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Monsters, Inc.



Monsters, Inc.
Year: 2001
Directors: Pete Docter, Lee Unkrich, David Silverman, Alan Barillaro

Monsters, Inc. was the fourth feature film of Pixar and the movie that I think that really kickstarted their never-ending train of quality films. It's not hard to see why it was so successful. There's nothing shabby about Monsters, Inc. The characters - Sulley, Mike, and a whole plethora of others - are fantastic, the voice acting is stellar - featuring the hilarious voices of Billy Crystal as Mike and John Goodman as Sulley - , and it's overall a blast to watch. This is one of those films where the time just flies by and you don't realize where it went.

The premise of Monsters, Inc. is the fears of every child - monsters in the closet, under the bed, and basically every place imaginable. Of course Pixar loves to have a quirky twist and what's more fun than to make the monsters the protagonists, the creatures that rely on kid's fears for their energy? It's a bizarre and complicated economic system that only Pixar would do.

Our main protagonist is Sulley, a big blue monsters who is not as tough as he acts. His sidekick - who's also not very tough but at least doesn't act it - is named Mike Wazowski, a small green guy with absolutely no knack for scaring kids. He sits on the sidelines as Sulley does most of the work (this is explored in greater detail in Monsters University, the prequel that's not as good as this movie). They live a basically normal life, until one day. That is the arrival of "Boo."

Now I usually don't really love children characters in movies. They can be annoying and stupid. Boo is great, though. She represents defying every stereotype, she represents difference, and she is a charmer. Even Sulley and Mike, who have been taught that humans are toxic their entire life, grow to love her. It's not hard to see why.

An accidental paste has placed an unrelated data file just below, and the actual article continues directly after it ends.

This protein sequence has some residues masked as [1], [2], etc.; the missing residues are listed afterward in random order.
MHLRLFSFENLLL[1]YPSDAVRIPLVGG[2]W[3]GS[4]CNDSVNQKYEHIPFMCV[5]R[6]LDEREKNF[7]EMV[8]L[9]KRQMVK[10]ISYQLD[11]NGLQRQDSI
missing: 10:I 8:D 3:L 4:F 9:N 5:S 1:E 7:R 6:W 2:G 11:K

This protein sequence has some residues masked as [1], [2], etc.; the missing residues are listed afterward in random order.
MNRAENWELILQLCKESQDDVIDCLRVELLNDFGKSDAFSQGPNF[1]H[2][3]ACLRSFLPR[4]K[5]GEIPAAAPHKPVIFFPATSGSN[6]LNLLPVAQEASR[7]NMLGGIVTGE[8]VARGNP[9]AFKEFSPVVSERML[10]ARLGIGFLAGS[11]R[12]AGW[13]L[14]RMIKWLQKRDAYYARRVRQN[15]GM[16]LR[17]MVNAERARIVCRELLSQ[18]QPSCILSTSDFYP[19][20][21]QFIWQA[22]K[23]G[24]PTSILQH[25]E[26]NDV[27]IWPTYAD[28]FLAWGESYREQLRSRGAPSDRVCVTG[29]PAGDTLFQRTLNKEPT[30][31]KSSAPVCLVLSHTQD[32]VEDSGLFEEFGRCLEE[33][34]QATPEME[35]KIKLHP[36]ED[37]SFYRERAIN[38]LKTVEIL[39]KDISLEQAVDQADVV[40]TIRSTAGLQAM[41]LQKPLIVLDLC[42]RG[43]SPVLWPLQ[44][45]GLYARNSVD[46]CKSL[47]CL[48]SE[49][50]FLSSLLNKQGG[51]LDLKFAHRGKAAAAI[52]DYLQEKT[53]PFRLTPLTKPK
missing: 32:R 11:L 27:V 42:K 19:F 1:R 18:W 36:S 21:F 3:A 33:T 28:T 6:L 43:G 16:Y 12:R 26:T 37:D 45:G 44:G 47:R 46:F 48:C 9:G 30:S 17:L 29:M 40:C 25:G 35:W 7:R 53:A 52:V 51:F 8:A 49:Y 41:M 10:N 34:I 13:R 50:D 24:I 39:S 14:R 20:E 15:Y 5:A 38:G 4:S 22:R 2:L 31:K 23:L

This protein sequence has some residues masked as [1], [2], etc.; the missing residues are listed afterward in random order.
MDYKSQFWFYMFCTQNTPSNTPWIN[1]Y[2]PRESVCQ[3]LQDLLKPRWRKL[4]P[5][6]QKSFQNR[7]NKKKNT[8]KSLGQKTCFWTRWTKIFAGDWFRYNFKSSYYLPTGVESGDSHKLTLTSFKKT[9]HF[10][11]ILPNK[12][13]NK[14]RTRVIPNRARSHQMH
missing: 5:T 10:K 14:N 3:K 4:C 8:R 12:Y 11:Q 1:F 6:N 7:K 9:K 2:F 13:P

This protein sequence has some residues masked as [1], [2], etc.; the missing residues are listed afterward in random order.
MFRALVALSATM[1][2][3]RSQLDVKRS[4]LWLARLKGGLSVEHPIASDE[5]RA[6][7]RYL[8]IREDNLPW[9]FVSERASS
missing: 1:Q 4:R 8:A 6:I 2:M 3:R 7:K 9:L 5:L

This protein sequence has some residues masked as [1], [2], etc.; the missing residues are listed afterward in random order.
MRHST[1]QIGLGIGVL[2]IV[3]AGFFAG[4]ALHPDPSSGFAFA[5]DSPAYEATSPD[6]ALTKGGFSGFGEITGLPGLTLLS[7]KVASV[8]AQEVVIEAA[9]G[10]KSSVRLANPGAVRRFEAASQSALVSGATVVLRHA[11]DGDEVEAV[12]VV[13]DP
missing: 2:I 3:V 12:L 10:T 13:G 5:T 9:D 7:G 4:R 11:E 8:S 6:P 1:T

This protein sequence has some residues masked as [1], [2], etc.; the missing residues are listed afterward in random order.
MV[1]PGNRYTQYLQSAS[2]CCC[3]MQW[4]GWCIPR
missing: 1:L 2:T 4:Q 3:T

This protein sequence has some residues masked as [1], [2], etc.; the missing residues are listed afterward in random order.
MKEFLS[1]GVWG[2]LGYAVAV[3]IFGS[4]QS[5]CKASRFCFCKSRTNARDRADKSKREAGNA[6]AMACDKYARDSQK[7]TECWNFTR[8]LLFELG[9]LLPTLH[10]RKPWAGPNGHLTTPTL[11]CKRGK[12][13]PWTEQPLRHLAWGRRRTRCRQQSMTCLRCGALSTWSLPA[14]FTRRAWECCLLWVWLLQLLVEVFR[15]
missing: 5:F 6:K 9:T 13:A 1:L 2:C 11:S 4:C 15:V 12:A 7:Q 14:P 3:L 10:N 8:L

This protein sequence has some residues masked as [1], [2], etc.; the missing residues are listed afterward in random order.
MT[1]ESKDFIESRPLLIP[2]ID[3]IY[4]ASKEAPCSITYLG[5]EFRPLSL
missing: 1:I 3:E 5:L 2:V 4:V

Boo essentially wreaks chaos for them for the rest of the film. Sulley and Mike are kept busy trying to protect her and hide her from the CDA (Child Detection Agency), who could potentially harm her. Things get more complicated when we figure out there is an evil master plan being conducted by the CEO of the company, Henrey J. Waternoose (III). He, along with his sidekick Randall, plot to change the scaring business by forcing screams out of kidnapped kids. Boo is intended to be their first victim.

Damn, this is kind of a dark movie, actually. There is basically an instrument of torture, very evil villains, and basically a struggle of morality about the whole thing. This is actually one of the most complex of Pixar's plots if you think about it. We have several juxtaposing themes and conflicts. The external ones, involving Waternoose and Randall, and the internal ones, involving Sulley and Mike questioning their own prejudices. It's a complicated film, but there's no doubt it's a masterpiece and deserved the Academy Award for Best Animated Picture (over Shrek, which actually won!).

There's not much else to say, really. Well, there is, but in this condensed form, the worst thing that you can say about Monsters, Inc. is that it doesn't necessarily have a single very strong suit. For instance, in Up we get the emotional impact, in Ratatouille and Toy Story we get the dialogue, in Wall-E and Inside Out we get the visuals, and so on. Monsters, Inc. does all these things - not the best for the studio - but so solidly that it's hard not to really love it.